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Don’t forget the installation basics

01 April, 2018

Poor installation is often to blame for VSDs failing in service. Andy Preston, ABB’s drives product manager in the UK, runs through some of the common reasons for VSD failures – and offers suggestions for avoiding such failures.

Most variable-speed drive (VSD) failures can be attributed to poor installation practices. Some failures can be avoided by using drives with built-in features to minimise mistakes and errors. For example, many of today’s keypads guide users through commissioning, making sure that nothing is forgotten and that the installation goes smoothly.

The most common reasons that VSDs fail include:

  • Location/environment  Many VSDs fail because they are used in environments that are too hot, too dusty, too damp or suffer from too much vibration. Most of these failures can be attributed to heat, either because of poor siting or ventilation, or because they are positioned in direct sunlight. Always check that a drive is designed for the environment in which it will be used.
  • Cable type  Selecting the correct motor cable is more critical than the supply cable. Fully shielded (screened), three-core symmetrical cables with separate equipotential earth bonds are recommended. The cable should not have a break in the shielding, even when it goes via an isolator box. Isolators need to be in metal enclosures to keep a continuous screen. Connections at the motor and drive ends need to be via metal glanding. Always check the manufacturer’s documentation.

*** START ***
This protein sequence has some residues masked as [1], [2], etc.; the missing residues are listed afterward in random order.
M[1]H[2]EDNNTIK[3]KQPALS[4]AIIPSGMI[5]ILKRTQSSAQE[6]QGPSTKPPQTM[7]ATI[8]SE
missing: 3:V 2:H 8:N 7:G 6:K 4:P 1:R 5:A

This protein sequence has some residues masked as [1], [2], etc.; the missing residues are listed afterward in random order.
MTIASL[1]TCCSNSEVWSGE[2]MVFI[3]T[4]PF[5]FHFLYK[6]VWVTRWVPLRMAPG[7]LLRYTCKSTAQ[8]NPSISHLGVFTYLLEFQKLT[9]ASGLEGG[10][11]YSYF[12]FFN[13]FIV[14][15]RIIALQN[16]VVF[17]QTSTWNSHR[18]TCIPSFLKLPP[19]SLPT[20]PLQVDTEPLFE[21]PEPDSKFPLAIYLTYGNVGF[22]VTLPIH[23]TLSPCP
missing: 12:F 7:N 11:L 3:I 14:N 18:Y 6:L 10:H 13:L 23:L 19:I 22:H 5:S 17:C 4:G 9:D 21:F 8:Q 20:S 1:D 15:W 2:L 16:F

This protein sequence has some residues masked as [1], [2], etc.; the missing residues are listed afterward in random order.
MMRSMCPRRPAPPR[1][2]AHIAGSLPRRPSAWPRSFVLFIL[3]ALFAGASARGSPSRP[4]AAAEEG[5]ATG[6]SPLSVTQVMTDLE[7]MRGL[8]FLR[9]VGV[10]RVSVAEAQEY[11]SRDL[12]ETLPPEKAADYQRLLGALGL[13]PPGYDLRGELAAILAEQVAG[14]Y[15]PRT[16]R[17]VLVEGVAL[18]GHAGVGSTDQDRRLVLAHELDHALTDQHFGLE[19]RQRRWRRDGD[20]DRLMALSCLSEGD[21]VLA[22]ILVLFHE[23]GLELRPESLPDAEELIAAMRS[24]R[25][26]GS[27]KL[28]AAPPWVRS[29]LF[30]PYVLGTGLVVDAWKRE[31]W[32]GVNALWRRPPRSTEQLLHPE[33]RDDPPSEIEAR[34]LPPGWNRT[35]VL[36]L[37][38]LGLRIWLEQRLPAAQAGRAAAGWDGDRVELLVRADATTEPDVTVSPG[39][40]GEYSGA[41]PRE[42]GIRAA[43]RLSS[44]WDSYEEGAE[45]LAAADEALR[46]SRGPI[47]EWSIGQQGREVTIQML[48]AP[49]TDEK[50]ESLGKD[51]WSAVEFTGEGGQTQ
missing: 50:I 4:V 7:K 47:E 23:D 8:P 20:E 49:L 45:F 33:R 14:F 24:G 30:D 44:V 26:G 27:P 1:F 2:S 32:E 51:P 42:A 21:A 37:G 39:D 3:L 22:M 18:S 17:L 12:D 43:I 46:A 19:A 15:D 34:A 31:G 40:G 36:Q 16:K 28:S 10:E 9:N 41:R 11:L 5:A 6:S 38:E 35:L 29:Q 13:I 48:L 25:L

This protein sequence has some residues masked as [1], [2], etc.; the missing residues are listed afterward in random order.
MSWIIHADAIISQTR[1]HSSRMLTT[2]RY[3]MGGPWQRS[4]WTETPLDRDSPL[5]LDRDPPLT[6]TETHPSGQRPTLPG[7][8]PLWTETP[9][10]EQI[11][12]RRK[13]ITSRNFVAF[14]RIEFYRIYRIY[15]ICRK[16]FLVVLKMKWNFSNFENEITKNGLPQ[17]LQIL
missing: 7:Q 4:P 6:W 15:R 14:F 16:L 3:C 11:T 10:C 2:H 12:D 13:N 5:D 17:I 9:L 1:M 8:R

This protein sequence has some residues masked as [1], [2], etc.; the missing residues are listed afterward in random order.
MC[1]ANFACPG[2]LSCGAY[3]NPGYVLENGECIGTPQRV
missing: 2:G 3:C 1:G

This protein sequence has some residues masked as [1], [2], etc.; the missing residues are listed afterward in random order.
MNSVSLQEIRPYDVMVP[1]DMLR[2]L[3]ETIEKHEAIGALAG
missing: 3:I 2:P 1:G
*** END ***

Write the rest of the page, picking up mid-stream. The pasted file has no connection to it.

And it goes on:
• Grounding (earthing)  When using VSDs, close attention to the grounding schemes is needed to avoid unwanted effects such as high-frequency bearing currents (caused by induced motor shaft and frame voltages), or to reduce the effects of EMI (electromagnetic interference).
  • Cable routing  Because of VSDs’ power electronics and the way that they operate, it is essential to consider carefully the routing of all cabling, otherwise other electronic equipment in their vicinity could suffer from interference. Any emissions which the motor cables produce can also affect other cables that are close by, even if they are screened, so product manuals recommend minimum distances from motor cables to other sensitive signals, to prevent “pick-up”. If cables need to cross, then crossing at 90 degrees is recommended.
  • Incorrect motor data and set-up  Once the power has been applied, it is important that the VSD is told the correct information about the motor to which it is connected. Without this, control anomalies will occur, the application will not perform correctly, and energy will be wasted. 




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